THE WISHER

thewisherTHE WISHER

1.5 Stars  2002/15/83m

“Cut to your worst nightmare.”

A.k.a. Spliced

Director: Gavin Wilding / Writer: Ellen Cook / Cast: Liane Balaban, Ron Silver, Drew Lachey, Siri Baruc, Melissa Repka, Kara Genaro.

Body Count: 4


Mary is a high-schooler obsessed with horror movies and often wakes up outside the front of her house after a nightmare – the best of which opens the film and involves a birthday cake with a rather gory filling. Mmmm.

Her shrink (Silver) blames horror films, as does her Dad. Forbidden from seeing another scary movie by her Pop, Mary sneaks out to see The Wisher – a budget slasher flick that has been at the top of the box office for weeks (check out the cinema where it’s playing on several screens whilst Halloween: Resurrection is only on one!) and is rumoured to be the grisliest horror flick going. After chucking up dinner at the movie, Mary’s life is worsened when her dad is killed in a car accident on his way to pull her out of the theater. We know it’s a bit more suss than ‘just a car crash’ though, don’t we, eh?

Nobody believes the guilt-ridden teen when she says there’s someone following her, someone made-up like the film’s titular character, granting her wishes in a twisted way, e.g. Mary wants her friend to shut up and the chick’s tongue is cut out by the maniac, who wears Freddy-like gloves with shards of glass on the fingertips.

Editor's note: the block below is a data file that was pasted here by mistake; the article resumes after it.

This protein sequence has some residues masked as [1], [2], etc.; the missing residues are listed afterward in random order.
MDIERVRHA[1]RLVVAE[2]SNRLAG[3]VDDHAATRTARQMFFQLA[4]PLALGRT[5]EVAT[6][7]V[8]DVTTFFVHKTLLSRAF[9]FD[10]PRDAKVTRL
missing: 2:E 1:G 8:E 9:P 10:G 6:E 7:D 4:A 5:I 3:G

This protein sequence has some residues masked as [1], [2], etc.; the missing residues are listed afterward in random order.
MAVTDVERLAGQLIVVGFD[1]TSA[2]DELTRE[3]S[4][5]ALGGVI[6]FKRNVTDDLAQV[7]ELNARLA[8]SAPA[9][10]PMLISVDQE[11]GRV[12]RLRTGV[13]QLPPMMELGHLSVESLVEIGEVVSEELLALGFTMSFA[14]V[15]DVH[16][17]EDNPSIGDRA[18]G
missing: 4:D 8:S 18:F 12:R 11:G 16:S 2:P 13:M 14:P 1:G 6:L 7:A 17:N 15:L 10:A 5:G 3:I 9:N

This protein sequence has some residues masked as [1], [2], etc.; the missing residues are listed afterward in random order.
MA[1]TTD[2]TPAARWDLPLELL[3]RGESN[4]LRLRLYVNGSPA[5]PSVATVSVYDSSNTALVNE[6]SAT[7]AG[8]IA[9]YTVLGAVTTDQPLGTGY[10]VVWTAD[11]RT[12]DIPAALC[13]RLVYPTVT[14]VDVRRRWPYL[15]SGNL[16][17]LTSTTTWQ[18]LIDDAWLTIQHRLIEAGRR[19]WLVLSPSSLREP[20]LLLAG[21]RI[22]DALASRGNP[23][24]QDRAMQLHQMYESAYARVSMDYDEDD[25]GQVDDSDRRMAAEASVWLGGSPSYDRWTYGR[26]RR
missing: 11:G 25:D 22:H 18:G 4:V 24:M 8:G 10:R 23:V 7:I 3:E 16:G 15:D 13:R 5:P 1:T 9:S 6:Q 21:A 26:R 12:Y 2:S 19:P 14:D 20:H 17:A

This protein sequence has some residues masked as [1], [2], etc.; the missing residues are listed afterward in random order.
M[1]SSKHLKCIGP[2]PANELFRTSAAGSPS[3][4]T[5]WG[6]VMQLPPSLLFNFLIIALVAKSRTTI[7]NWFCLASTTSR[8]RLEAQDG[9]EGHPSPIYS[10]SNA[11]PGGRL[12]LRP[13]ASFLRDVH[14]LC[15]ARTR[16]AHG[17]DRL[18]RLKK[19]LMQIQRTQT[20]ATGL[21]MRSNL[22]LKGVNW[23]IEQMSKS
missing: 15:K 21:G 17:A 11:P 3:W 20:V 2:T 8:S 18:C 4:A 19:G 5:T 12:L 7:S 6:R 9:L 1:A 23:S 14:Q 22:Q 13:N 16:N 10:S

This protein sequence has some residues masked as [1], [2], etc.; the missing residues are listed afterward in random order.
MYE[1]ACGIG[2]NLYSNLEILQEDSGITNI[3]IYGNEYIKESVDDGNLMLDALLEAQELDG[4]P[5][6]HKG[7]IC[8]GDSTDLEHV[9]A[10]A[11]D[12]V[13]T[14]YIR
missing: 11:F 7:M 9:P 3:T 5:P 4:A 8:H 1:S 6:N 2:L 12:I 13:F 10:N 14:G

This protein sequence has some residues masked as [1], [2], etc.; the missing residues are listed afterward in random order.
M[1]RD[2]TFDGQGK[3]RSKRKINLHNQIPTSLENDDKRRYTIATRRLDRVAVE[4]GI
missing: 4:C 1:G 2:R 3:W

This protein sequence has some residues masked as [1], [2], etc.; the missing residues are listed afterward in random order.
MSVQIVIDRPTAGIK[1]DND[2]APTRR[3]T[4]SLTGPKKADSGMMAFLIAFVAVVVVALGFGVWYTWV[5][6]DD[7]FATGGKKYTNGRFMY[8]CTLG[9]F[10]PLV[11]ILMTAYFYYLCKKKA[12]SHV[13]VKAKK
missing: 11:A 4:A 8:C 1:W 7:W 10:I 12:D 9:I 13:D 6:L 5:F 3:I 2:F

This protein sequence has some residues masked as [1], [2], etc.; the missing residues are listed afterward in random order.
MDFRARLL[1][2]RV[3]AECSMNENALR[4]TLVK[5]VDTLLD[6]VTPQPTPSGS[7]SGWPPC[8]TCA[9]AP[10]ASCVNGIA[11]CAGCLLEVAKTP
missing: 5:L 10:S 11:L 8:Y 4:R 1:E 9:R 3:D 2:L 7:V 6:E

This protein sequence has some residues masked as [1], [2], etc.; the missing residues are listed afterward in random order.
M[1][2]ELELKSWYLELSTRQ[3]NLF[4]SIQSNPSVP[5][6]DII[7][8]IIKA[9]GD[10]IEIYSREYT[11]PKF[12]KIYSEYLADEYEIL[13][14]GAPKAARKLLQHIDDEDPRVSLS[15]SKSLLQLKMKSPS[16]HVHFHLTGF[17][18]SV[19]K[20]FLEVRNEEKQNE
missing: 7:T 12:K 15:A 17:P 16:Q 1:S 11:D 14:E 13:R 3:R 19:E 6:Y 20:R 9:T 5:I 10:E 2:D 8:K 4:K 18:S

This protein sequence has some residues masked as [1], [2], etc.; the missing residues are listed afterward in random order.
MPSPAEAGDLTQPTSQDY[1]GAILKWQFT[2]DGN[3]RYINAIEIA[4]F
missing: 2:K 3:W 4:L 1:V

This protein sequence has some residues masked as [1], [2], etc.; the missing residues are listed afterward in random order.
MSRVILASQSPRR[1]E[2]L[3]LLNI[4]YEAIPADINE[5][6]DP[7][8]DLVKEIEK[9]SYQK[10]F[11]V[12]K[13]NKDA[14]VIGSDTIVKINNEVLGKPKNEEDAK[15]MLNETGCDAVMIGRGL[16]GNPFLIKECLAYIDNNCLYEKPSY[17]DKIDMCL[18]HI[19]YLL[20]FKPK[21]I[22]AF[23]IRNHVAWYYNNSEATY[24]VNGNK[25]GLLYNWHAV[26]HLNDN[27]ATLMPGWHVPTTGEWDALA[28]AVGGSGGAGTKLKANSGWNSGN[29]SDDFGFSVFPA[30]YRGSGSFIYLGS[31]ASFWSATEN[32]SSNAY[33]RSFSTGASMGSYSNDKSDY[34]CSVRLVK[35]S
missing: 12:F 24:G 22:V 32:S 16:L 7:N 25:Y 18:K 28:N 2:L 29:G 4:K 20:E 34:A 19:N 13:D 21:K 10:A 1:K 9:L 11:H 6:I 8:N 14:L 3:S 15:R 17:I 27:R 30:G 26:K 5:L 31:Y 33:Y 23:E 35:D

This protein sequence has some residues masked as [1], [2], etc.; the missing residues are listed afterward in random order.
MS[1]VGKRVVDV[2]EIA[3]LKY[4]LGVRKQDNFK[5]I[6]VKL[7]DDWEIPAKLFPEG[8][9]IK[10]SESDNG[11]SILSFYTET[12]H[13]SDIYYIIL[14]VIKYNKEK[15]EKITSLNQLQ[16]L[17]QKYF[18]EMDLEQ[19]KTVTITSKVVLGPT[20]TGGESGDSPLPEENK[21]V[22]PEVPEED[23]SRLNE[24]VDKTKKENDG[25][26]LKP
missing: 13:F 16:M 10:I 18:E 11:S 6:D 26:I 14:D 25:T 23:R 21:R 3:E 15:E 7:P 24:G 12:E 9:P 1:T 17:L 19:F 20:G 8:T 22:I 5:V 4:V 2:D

Good concept, but the film plods on without enough stab and drip and by the end only two characters are dead, and the killer unsuccessfullygoes after Mary and her friends before sa so-called ‘twist’ right out of the equally rubbish Wishmaster comes into play and saves the day. The heroine has supposedly seen everything going in the horror realm, yet she falls for the oldest cliches in the book and can’t figure out who the killer is. Especially dumb as the perp virtually wears a T-shirt with ‘I Am the Killer! Ask Me How!’ printed on it.

The film wins a few bonus points for poking fun at the whole ‘violence in cinema’ issue with hardly a drop of subtlety, it’s too bad the screenwriter didn’t devote as much enthusiasm in knocking off some of the annoying cas members and making it more decisively a stalk n’ slash opus. Cool tagline though.

Blurbs-of-interest: Liane Balaban was in the Maniac remake. Ron Silver was also in Silent Rage. Gavin Wilding directed Christina’s House.

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